And that kind of inspired me to keep going, of course. And over the years, I went on to create my own formats.

I created shows like The Apartment, which is an interior design competition.

It's been running for about seven years now in Asia. I sold that to Netflix in the US as well, Australia, and several other markets.

The Fit for Fashion, a whole bunch of other things.

And I really enjoy making content. Sorry, you're going to say something.

Oh, I was just going to ask. So you said you jumped in and your first one was a success, which is amazing because a lot of entrepreneurs, maybe the first thing they try isn't.

How long was it from deciding you were going to jump in to getting that show sort of deemed a success?

Like, how long did that take?

Is that a year, two months? I don't know what. Yeah, it was a two-year journey.

It's from the minute that I started, it took me two years to figure out how to find the large-scale production and how to actually make one.

And in between that, I think there's at least one solid book in there that I'll be writing about that journey someday because I met some really interesting characters from Hollywood to Las Vegas and across Asia, traveled through different parts of Asia.

And it was a real journey and a real adventure with highs and lows, the likes of in Indiana Jones adventure, I would say.

But I look back on it and it made me the person who I am today.

And it taught me resilience, which has actually helped me in my businesses since as well.

So I might, depending on if we have time at the end, I might come back to some of the tips and secrets that you're going to divulge in that book.

But I want to make sure we have enough time on the business you're building today.

So I know you have a new business. I think your TV production business was Imagine.

Is that correct? That's correct. It was Imagine. And my current business is called All Rights, which is what you see on my T-shirt, of course.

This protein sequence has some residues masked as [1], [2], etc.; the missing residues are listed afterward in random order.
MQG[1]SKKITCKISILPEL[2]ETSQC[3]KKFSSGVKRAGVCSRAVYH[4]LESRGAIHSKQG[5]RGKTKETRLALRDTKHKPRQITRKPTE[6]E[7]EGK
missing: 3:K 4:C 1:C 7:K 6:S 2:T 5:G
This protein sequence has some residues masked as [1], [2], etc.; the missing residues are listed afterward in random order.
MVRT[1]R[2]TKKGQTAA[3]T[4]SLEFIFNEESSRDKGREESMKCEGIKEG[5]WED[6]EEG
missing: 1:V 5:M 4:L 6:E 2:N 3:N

And what you see on my head. Sorry, the logo didn't come out as large. That's right.

It's behind your head. So perhaps if I can come to how I came about creating All Rights, because that itself was an interesting journey for me that as I was creating content, typically the way the media industry operates is that a producer would create content and a distributor would get hold of those rights of that content and say, OK, I'm going to sell this to you or you to multiple broadcasters around the world and help you monetize that content.

And typically the distributor would take exclusive rights for that content for usually a three to five year period with no guarantees that you'd actually make any money off that or not.

And then they would try and source the buyers for that content. And it's an extremely manual process.

So they would go to trade fairs like Cannes Film Festival, MIPCOM, Snappeys, et cetera, around the world, have face to face meetings with buyers.

And it's a time consuming and an expensive process because they go and set up booths, which costs tens of thousands of dollars to set up and travel and whatnot.

And as a result, they have to charge fairly high commissions, really varying between 30 to 50 percent, depending on who you talk to.

And a few years back, I was distributing my content using such middlemen.

And one of them owed us quite a lot of money, about half a million dollars.

And they weren't paying. They went out of business.

And we tried the legal route that didn't, that was too expensive as well.

And it became a real personal pain point for me. And it really got me thinking about why is content traded this way?

And in parallel, what I was saying is that the consumer habits of how content is consumed have, is watched, have transformed dramatically with streaming platforms like Netflix, Amazon, et cetera, that people are binge watching content and the traditional broadcasters are slowly dying away, in a sense, whereas the back end of the industry on how the content is acquired has not changed for over 100 years.

And that was my pivot point that I decided, OK, I want to do something about that.

I want to solve the problem, not just for the producers and the people that create the content, but also for the buyers, because it's extremely inefficient the way content is acquired today with buyers having to travel everywhere and distributors giving them physical brochures to read.

And they come back from Cannes in the south of France with a bag of brochures, and then they look through that and see, what am I going to buy?

So it's a very archaic process. So All Rights is a B2B marketplace which streamlines the buying and selling process.

It connects buyers with sellers from around the world, and it allows them to search for content just like a Google search.

So they can type in title or genre or even actors, et cetera, what they're looking for, and the system will come up with the selection.

They can shortlist what they want.

They can communicate with the seller via the platform.

They can watch trailers, episodes. They can check the rights availability.